Megagames are team-based strategy simulations with dozens of participants that typically play out over extended periods. Participants are divided into two groups: the control team, who run the game, and the players, who are sorted into teams and adopt roles within that team. The play period is divided into rounds in which the players engage in mini-games, strategizing, and negotiations with other teams. Common features of megagames are problem solving, incomplete-information decisions, negotiation, and debate.
For this year’s summer seminar the presenters are adapting the megagame Watch the Skies, a UN-style simulation in which the countries of the world face first contact with an intergalactic civilization of unknown intent. In each nation players adopt roles such as prime minister, head of the military, or chief scientist and represent their country in international meetings. Each country has an agenda that guides their decisions and serves as a metric for success.
The presentation will detail the core components of the seminar, the incorporation of game mechanics, and ongoing and final assessment of student performance. In addition, the manner in which we address concerns of language ability, role playing, and non-participation will be discussed.
"Where do I find the voices?" This question often stops teachers from creating their own extensive listening materials for language learning. Even if a teacher is not embarrassed at using their own voice, often it is necessary to have more than one voice for a listening task. Now, we can find those voices online. Recently, the number of free or partially free text to speech (TTS) recording sites has grown dramatically. These sites are getting better, easier to use and are often free or very inexpensive. In particular, the quality and variety of the voices has become much closer to being “authentic.” It is possible to record text from “speakers” with different ages, genders and regional accents. Varieties of English are the most common but many services offer other languages as well. Users can also control pauses, emphasis, speed and pitch. Some sites even allow recording of different voices in one text to speech dialogue. This presentation will evaluate several online TTS and suggest ways to integrate TTS in the foreign language curriculum. The presenter will also profile some of his uses of TTS and share recordings to illustrate TTS voices.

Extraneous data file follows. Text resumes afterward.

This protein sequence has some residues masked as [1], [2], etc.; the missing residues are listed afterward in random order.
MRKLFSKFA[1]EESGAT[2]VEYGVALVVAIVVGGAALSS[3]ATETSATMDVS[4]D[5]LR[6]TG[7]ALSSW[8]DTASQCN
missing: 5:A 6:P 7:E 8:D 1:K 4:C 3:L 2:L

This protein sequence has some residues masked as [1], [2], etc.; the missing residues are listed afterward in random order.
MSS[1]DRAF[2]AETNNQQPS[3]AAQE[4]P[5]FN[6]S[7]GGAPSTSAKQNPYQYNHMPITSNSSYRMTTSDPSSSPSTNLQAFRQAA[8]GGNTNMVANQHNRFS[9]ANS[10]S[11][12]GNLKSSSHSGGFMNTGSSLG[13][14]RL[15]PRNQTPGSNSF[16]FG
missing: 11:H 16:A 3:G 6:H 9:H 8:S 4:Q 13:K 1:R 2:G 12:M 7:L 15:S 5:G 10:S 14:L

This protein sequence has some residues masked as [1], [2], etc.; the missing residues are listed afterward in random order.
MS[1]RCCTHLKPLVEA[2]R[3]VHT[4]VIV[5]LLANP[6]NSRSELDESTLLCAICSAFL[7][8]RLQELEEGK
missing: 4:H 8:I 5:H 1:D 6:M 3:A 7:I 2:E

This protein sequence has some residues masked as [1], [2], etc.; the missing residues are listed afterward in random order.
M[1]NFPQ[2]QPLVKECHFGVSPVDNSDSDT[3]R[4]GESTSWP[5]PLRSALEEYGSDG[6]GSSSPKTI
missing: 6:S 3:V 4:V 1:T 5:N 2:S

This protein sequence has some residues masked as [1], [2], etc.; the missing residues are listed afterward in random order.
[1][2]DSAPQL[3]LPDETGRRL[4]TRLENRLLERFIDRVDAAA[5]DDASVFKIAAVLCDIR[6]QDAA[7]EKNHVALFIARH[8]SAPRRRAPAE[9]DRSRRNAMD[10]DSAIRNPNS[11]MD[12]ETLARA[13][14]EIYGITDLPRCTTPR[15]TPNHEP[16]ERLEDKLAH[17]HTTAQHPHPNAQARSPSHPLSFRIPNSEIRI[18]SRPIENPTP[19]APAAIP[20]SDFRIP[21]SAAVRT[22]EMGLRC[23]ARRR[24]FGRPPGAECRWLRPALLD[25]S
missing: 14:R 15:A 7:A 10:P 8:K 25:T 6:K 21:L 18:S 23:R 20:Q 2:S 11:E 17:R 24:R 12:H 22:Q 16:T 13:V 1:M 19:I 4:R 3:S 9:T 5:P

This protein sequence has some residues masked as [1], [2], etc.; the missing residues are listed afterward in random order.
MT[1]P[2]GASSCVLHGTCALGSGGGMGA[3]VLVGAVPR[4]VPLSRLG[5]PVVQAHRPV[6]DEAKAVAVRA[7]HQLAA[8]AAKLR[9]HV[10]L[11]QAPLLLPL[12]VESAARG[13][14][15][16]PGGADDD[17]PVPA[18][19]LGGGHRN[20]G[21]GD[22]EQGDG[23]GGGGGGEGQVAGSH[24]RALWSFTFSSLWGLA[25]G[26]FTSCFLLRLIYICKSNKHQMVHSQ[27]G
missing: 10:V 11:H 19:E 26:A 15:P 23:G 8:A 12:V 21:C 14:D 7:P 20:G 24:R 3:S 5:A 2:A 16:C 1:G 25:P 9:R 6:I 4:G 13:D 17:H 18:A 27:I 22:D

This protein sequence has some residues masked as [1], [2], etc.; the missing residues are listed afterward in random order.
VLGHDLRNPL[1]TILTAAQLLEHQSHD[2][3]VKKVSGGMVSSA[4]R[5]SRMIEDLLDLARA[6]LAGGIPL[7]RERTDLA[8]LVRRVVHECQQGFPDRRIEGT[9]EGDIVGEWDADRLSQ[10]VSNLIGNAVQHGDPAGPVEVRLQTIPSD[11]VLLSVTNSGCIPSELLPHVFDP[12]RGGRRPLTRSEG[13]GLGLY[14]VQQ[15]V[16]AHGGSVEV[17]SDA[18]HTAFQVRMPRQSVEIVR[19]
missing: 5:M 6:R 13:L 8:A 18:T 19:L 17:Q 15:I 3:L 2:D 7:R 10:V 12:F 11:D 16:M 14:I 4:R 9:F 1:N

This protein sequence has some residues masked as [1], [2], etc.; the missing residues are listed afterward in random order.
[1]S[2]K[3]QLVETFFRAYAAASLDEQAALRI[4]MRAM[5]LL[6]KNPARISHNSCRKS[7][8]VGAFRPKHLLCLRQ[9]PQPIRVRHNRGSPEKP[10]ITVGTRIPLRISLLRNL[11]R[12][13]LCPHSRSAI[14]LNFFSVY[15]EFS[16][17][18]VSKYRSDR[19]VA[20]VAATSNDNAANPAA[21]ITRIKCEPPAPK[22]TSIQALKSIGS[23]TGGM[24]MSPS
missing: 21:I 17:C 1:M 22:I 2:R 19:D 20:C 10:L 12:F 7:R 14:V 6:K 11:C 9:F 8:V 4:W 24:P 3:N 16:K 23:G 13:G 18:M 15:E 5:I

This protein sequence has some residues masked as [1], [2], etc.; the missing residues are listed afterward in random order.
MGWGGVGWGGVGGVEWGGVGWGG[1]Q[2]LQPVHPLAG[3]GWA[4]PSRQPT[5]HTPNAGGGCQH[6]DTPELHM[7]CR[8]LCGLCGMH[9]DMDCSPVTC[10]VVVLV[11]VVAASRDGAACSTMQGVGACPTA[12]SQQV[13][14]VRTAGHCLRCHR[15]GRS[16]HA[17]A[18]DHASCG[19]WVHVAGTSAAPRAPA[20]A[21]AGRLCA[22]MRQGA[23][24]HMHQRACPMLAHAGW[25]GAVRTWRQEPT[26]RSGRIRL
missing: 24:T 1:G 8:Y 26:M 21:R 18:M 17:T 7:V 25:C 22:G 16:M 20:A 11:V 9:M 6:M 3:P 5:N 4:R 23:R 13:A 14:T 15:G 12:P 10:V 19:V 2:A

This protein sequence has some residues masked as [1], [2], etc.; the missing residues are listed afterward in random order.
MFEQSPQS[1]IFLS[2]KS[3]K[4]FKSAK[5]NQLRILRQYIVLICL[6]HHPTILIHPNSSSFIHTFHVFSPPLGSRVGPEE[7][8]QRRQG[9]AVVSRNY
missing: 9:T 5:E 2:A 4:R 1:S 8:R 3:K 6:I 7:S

Student Attitudes Toward English Podcasts Hosted by Native English Speakers vs. Non-native English Speakers #3047
The KIT English Podcast is representative of how several different technologies -- podcasts, software, Google Forms, and Moodle -- can be used together to create an effective and flexible language learning experience that can be quickly tailored to meet the needs of students. Podcasts themselves are a technology that is valuable for language learners, as it provides a source of authentic language that can be easily accessed outside the classroom for autonomous learning. From the instructors standpoint, podcasts are easy to produce using rudimentary recording equipment and free recording and editing software. In this project, another technology that was useful was Google Forms. Administering surveys using this method helped the instructors gauge what topics students were interested in and dictated the topic for each podcast episode that was made during the semester. Moodle was used to create short assessments that were used to test listening comprehension after each podcast assignment. The authors will detail the production process and how the above technologies were used, how topics were chosen, and how factors such as episode topic, British English, and American English affected student attitudes.